Santé et Services sociaux Québec

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Questions about HIV/AIDS

  1. What is HIV?
  2. What is AIDS?
  3. How is HIV transmitted?
  4. Can HIV be transmitted through everyday activities?
  5. Can mosquitoes transmit HIV?
  6. Are there signs by which you can tell when a person has HIV?
  7. Is AIDS a fatal disease?
  8. Who can be infected by HIV?
  9. Can a pregnant woman transmit HIV to her baby?
  10. Can mother's milk carry HIV?
  11. How to reduce the risk of transmission to the baby during the pregnancy?

What is HIV?

The acronym HIV stands for human immunodeficency virus. HIV infection is caused by a virus that attacks the immune system, whose function is to protect the body from infections. The virus gradually destroys the immune system and the body becomes more vulnerable to infections. HIV is transmitted by having sex, through blood, or during pregnancy (from mother to child).

For more information, consult our brochure HIV is still around .

What is AIDS?

AIDS (acquired immune deficiency syndrome) is caused by HIV (human immunodeficency virus). The virus gradually destroys the immune system, leading to acquired immune deficiency syndrome. When someone has AIDS, the advanced stage of HIV infection, the immune system is weak, and opportunistic infections and cancers develop. When this happens,we say that an affected person has AIDS.

For more information, consult our brochure HIV is still around.

How is HIV transmitted?

HIV is present in the body fluids, such as blood, sperm, menstrual blood or vaginal secretions, of seropositive people. HIV is mainly transmitted through of unprotected sexual contact with an infected person. Anal or vaginal penetration without using a condom makes HIV transmission possible. You must protect yourself when lesions — a fresh cut, for example, or a lesion in the mouth — are visible on the body. HIV can also be transmitted by blood when sharing syringes and injection-preparation equipment. A mother with HIV can transmit the virus to her baby during pregnancy, while giving birth and, more rarely, while breast feeding.

For more information, consult our brochure HIV is still around.

Can HIV be transmitted through everyday activities?

Sharing a meal, drinking from the same glass, and hugging someone are everyday contacts  that do not cause transmission of HIV. You can’t get HIV by talking or working with a person infected with the virus. Similarly, HIV does not spread through sneezing or coughing.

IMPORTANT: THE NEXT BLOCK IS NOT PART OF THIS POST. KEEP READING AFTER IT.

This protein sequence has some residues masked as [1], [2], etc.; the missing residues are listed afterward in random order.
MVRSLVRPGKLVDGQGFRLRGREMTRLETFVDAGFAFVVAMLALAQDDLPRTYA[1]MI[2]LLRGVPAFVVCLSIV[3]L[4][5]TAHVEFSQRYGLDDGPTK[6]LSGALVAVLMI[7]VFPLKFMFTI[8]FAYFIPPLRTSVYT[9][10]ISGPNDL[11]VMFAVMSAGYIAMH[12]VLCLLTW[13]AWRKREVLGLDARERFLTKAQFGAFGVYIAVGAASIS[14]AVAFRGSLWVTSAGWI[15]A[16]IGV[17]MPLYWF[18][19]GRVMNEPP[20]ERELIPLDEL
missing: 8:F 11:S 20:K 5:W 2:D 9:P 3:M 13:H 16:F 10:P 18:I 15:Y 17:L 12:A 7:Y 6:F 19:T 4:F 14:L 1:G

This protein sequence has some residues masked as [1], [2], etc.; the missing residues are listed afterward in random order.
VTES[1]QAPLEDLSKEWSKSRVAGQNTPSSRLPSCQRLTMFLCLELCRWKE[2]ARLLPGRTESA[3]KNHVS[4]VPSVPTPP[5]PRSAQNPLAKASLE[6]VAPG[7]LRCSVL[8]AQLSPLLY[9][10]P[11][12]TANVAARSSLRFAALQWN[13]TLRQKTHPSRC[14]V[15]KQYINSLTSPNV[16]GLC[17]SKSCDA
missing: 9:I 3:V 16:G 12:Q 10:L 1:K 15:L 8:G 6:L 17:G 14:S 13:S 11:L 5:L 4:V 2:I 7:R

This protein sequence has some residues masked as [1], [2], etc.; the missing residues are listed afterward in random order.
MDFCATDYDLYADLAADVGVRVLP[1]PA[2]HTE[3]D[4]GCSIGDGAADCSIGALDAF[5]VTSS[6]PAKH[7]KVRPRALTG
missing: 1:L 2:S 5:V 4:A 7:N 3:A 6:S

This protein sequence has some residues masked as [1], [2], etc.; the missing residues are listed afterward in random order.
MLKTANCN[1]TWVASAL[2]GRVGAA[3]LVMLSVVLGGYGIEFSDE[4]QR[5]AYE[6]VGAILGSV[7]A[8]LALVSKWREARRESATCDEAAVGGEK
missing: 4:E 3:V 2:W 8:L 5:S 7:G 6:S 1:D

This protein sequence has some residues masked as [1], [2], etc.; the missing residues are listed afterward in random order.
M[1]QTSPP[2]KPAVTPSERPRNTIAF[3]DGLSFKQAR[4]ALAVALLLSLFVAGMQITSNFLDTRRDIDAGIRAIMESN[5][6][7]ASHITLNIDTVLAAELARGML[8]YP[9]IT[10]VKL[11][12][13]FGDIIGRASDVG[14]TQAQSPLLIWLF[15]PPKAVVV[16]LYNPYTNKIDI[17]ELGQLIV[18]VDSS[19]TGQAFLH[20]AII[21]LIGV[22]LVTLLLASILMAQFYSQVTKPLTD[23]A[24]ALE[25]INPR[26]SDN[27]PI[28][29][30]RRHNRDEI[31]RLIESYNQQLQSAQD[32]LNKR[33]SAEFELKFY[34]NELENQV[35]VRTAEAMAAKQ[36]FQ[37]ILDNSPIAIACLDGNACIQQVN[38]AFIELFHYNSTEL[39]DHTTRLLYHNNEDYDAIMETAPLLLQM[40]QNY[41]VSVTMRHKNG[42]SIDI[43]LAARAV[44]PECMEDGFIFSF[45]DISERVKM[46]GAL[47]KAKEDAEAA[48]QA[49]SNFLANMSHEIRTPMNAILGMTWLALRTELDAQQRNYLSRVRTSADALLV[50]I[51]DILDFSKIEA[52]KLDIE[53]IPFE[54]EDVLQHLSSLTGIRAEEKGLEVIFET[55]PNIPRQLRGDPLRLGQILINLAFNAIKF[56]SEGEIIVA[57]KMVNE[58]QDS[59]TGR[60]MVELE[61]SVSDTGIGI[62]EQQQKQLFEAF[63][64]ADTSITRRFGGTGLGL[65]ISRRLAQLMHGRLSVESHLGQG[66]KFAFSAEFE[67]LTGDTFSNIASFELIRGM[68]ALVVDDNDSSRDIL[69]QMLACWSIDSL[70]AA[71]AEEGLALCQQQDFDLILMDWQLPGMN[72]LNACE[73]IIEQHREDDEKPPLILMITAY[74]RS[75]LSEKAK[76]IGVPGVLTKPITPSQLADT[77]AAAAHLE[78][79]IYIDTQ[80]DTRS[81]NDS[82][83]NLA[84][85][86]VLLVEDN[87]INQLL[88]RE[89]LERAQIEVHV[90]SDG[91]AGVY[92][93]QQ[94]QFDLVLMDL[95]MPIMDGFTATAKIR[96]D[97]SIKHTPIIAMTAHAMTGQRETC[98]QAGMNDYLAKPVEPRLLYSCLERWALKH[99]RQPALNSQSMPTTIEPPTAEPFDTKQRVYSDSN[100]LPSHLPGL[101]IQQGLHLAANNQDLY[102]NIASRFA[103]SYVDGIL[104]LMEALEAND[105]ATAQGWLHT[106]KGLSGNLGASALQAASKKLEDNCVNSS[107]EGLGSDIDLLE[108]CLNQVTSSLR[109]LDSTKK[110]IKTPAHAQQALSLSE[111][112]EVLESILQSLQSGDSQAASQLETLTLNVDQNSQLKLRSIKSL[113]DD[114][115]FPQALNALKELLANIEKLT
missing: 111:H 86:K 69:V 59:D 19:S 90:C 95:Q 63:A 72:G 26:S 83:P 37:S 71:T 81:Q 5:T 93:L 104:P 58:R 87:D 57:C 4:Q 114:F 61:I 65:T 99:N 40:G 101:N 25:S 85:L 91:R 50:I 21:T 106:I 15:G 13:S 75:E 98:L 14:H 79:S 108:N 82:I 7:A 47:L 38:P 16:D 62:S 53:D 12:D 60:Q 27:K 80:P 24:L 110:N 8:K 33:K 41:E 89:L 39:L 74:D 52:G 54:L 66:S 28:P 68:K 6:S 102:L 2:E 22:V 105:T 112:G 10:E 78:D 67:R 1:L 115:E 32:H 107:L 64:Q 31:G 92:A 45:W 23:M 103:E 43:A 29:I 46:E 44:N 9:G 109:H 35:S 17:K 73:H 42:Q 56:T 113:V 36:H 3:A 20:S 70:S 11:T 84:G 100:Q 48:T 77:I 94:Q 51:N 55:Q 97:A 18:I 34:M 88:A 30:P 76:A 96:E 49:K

For more information, consult our brochure HIV is still around.

Can mosquitoes transmit HIV?

Mosquitoes cannot transmit HIV to people. To date, there is no evidence of mosquitoes having transmitted HIV to humans. Remember that HIV spreads when sexual organs or wounds come into contact with the blood, sperm or vaginal secretions of an infected person. Other means of transmission include sharing syringes and injection-preparation equipment with an infected person, and perinatal transmission (from a seropositive mother to her baby).

For more information, consult our brochure HIV is still around.

Are there signs by which you can tell when a person has HIV?

You cannot tell that a person is infected with HIV by looking at him or her, even if you know the person well. Since this is so, you must adopt safe sex practices.

For more information, consult our brochure HIV is still around.

Is AIDS a fatal disease?

At present, there is no cure for AIDS but there are treatments that slow the progress of the disease, prevent and cure opportunistic infections, delay the onset of AIDS, and improve the quality of life of infected persons. When the immune system is weakened by HIV, the body can develop serious diseases or infections that may cause death. All together, these serious diseases are called AIDS (acquired immune deficiency syndrome).

For more information, consult our brochure STD: Be Aware and Beware.

Who can get infected with HIV?

Anybody can get HIV infection. The virus is not intelligent: it makes no distinctions based on sex, skin color, ethnic origin, age, or sexual orientation. In other words, HIV does not attack an individual because that individual belongs to a particular ethnic group, for example, or has a particular sexual orientation. Risky behaviours facilitate HIV transmission.

For more information, consult our brochure HIV is still around.

Can a pregnant woman transmit HIV to her baby?

A woman who has HIV infection can transmit the virus to her child during pregnancy, while giving birth and, more rarely, while breast-feeding.

For more information, consult our brochures :

HIV is still around
Having a baby or thinking about it... What about AIDS?

Can mother's milk carry HIV?

Mother's milk, along with blood, sperm and vaginal secretions, are the body fluids through which HIV is transmitted. Though the risk of transmission during breastfeeding is small, an infected woman should not breast feed her baby.

For more information, consult our brochure HIV is still around.

How can you reduce the risk of transmission to the baby during the pregnancy?

In recent years, progress has been made in reducing the risk of HIV transmission from mother to baby. A pregnant woman with HIV can take medication to reduce the risk of transmission. Moreover, a woman may give birth by cesarean section to reduce the risk of passing on HIV to her child.

For more information, consult our brochure Having a baby or thinking about it... What about AIDS?